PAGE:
The Houston Lesson
By Rich Harwood
This morning on my drive into work, I heard an NPR story about two individuals who decided to go to Houston with their boat to help rescue people from flooded homes. When asked why they were there, they simply answered: “We have an obligation to help.” This is true for all of us with respect to the tragedy in Houston. It also is the case for how we move out from our mess politically in the nation.
Chills went down my spine as I heard these individuals talk about their remarkable efforts. One is a former boat captain, and the other a medic. They said they had skills that could be of use and that they would stay as long as they were needed.
Today, our politics are fractured and filled with acrimony. We are told incessantly by politicians, pollsters and pundits how divided we are from one another. Street fights, at times deadly, are breaking out over Confederate monuments. Riled Americans take up sides during protests and rallies. Our politics can feel tribal, visceral, filled with grievances.
And yet listen to these two men in Houston. They are but a couple of guys among thousands of Americans who have streamed into Texas from near and far to help out. They act in complementary ways to government agencies from all levels, various non-profits, faith groups and others. They often provide swifter and nimbler assistance than institutions and organizations.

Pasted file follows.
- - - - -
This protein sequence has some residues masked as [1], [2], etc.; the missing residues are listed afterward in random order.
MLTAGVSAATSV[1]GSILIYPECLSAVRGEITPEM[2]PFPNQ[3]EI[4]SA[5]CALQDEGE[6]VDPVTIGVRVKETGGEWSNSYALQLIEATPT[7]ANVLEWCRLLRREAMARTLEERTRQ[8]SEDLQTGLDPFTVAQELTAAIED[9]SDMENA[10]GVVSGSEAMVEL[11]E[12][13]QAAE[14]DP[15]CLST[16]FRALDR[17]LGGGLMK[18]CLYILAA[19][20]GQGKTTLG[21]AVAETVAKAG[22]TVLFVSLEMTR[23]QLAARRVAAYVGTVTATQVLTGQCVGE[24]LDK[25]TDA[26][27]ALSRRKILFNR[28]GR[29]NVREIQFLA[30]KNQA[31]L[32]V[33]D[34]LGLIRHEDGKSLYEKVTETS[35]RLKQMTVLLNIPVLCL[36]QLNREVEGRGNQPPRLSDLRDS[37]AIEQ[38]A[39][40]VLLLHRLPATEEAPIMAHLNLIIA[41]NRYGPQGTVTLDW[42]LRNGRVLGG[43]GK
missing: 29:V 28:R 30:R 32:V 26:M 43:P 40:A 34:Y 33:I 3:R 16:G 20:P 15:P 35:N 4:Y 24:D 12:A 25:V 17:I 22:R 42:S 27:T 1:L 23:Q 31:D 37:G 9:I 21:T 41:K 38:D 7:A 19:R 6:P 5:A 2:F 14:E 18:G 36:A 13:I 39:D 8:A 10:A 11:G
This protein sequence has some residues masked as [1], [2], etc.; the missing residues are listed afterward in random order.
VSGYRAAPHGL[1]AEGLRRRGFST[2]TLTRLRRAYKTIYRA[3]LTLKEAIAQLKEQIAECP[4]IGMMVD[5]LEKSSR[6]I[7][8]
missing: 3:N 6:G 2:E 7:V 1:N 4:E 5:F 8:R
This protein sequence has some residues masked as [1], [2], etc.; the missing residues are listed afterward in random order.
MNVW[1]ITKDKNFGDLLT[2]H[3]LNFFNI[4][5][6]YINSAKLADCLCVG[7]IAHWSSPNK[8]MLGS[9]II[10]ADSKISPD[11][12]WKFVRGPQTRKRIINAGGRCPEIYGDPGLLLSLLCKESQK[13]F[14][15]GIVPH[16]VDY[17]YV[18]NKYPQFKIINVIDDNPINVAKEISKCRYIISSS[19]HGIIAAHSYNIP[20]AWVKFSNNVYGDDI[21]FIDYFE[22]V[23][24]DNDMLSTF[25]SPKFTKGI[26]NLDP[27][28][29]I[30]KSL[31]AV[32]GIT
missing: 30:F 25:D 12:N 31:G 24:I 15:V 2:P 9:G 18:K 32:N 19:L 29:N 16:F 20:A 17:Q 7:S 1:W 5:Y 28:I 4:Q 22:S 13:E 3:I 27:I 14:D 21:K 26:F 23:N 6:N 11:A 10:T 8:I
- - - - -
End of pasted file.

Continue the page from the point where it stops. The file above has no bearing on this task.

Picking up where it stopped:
Collectively, these individual Americans along with institutions and groups are demonstrating once more what “shared responsibility” means—what it takes to make community a common enterprise. Different efforts all pulling in a common direction against a particular challenge.
As my own work has evolved over the years, it is a renewed and updated notion of shared responsibility that I have come to believe will help the nation move out from division and acrimony. We must come together to build stronger communities and take greater control over our own lives and futures. So many of the challenges we face nowadays—including the opioid epidemic, children feeling abandoned, gun violence and others—demand this approach.
The divisions in our land are real. We cannot sugarcoat them. Nor pretend they do not exist. We must face them straight up with a healthy dose of courage and humility.
Yet amid the dark tragic loss from this hurricane, comes some light of hope. There is a critical lesson for us all at this time of dispiriting political upheaval: Let us reclaim a sense of shared responsibility—and in doing so, restore our belief in one another and renew our can-do spirit.
If you wish to donate to the Hurricane Harvey recovery efforts, please consider one of these funds:
Center for Disaster Philanthropy: https://disasterphilanthropy.networkforgood.com/projects/35065-cdp-hurricane-harvey-recovery-fund
United Way National Recovery Fund: https://www.unitedway.org/hurricane-harvey/hurricane-harvey-fund